Tinnitus can be debilitating and with great impact of musicians professional and private life. The objectives of the study were therefore to: (1) describe the epidemiology of tinnitus including its severity in classical orchestra musicians, (2) investigate the association between tinnitus severity in classical musicians and their cumulative lifetime sound exposure, and (3) the association between tinnitus and hearing thresholds.
The study population included all musicians from five Danish symphony orchestras. Answers regarding their perception of tinnitus were received from 325 musicians, and 212 musicians were also tested with audiometry. Any tinnitus and severe tinnitus were two definitions of tinnitus used as outcomes and analyzed in relation to an estimation of the cumulative lifetime sound exposure from sound measurements and previously validated questionnaires and the average hearing threshold of 3, 4, and 6 kHz.
Thirty-five percentage of all musicians (31% female and 38% of male musicians) reported having experienced at least one episode of tinnitus lasting for more than 5 minutes during their life. Severe tinnitus with a severe impact on daily life was reported by 19% of the musicians (18% of female and 21% of male musicians). The severity of tinnitus was associated with increased lifetime sound exposure but not to poorer high frequency hearing thresholds when the lifetime sound exposure was considered. The odds ratio for an increase in one unit of tinnitus severity was 1.25 (95% CI, 1.12–1.40) for every 1 dB increase in lifetime sound exposure.
Musicians frequently report tinnitus. Any tinnitus and severe tinnitus are significantly associated with the cumulative lifetime sound exposure, which was shown to be the most important factor not only for the prevalence but also for the severity of tinnitus—even in musicians without hearing loss. High-frequency hearing thresholds and tinnitus severity were correlated only if the cumulative lifetime sound exposure was excluded from the analyses.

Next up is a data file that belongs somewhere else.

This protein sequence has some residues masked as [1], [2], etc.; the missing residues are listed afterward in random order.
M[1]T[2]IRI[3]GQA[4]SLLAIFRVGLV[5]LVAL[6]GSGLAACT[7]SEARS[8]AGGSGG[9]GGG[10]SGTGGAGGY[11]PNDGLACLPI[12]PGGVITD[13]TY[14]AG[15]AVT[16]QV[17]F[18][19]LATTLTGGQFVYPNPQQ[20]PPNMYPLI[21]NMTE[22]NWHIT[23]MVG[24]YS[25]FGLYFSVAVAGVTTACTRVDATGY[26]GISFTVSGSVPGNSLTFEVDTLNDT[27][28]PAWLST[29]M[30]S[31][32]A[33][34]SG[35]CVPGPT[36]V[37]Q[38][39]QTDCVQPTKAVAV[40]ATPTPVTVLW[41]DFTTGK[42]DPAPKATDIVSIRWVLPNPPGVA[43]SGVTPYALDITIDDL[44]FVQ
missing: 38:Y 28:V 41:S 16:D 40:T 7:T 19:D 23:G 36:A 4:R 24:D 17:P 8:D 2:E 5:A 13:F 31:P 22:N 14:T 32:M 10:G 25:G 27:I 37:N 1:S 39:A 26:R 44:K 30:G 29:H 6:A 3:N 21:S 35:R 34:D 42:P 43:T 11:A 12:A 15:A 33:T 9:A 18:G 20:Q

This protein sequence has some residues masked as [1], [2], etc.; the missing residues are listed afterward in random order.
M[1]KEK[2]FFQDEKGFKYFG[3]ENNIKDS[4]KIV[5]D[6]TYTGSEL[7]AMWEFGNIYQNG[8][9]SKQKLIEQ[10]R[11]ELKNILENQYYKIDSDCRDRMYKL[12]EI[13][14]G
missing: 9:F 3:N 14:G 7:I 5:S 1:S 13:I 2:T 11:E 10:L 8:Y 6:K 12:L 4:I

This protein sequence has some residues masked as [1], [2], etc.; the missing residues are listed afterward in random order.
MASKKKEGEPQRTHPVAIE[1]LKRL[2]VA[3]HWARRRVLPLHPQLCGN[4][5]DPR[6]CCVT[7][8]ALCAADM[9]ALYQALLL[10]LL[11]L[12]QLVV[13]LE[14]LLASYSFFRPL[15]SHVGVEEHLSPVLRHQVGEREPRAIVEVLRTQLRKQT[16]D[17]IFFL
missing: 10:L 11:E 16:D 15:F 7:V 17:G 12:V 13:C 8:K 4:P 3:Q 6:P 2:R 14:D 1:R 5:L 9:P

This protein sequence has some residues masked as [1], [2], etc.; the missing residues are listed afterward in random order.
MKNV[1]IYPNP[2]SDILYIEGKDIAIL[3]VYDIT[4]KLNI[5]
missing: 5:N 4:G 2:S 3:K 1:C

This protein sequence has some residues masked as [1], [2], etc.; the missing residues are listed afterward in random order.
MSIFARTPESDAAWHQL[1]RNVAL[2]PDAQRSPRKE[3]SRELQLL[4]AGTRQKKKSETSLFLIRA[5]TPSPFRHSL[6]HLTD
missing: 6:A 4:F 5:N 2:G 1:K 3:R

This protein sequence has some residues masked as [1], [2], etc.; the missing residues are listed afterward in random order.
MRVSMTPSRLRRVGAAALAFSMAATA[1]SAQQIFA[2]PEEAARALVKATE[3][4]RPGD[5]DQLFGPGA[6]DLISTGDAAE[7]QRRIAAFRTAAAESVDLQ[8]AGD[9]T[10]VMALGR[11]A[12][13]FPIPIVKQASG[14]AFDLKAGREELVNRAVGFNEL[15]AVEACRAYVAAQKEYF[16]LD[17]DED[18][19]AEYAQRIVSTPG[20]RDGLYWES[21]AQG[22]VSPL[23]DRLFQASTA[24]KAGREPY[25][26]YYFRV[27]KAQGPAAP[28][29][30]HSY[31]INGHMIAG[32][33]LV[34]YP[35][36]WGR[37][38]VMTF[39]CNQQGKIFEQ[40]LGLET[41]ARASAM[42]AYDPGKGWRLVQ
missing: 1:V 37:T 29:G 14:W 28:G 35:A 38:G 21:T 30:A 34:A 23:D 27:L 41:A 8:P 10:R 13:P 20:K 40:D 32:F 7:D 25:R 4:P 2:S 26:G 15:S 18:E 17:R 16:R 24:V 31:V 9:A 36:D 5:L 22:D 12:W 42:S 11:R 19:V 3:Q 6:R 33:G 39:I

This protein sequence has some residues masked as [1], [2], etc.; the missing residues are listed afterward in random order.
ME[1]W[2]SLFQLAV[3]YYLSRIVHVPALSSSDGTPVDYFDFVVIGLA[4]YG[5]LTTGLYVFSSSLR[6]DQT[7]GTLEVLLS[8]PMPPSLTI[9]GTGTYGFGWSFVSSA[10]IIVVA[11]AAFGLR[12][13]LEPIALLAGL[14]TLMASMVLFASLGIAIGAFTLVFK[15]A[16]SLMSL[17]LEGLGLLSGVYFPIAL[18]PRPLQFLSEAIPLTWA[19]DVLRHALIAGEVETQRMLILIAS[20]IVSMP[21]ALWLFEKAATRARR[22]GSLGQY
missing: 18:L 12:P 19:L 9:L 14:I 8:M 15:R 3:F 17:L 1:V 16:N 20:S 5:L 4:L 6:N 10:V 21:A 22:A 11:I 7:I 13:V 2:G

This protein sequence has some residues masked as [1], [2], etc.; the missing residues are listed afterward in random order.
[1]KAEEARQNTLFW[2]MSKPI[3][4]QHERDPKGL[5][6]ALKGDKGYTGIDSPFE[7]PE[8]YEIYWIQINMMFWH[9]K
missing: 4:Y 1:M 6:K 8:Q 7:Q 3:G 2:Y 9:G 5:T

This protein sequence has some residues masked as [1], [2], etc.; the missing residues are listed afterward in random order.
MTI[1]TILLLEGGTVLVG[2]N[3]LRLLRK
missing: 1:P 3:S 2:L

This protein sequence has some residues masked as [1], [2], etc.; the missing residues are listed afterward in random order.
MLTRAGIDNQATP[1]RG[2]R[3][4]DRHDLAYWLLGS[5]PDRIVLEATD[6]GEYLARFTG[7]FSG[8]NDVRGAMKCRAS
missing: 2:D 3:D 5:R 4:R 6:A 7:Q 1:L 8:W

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1Department of ORL Head and Neck Surgery and Audiology, Odense University Hospital, Odense C, Denmark;
2Institute of Clinical Research, University of Southern Denmark, Odense M, Denmark;
3Department of Clinical Immunology, Odense University Hospital, Odense, Denmark; and
4Department of Occupational and Environmental Medicine, Odense University Hospital, DK-5000 Odense C, Denmark.
ACKNOWLEDGMENTS: The present study was approved by the regional ethical committee, and informed consent was given by all test subjects.
Supported by Danish Working Environment Research Fund no. 20070014504, Ear Nose and Throat specialist Hans Skouby’s and Hustru Emma Skouby’s Foundation, Oto-rhino-laryngologist L. Mahler’s and N.R. Blegvads foundation for young oto-rhino-laryngologists, Region of Southern Denmark 12/7740.
The authors declare no other conflict of interest.
Address for correspondence: Jesper Hvass Schmidt, Department of ORL Head and Neck Surgery and Audiology, Odense University Hospital, Kløvervænget 19, Indgang 85, 3.sal, 5000 Odense C, Denmark. E-mail: email@example.com
Received August 5, 2016; accepted March 21, 2018.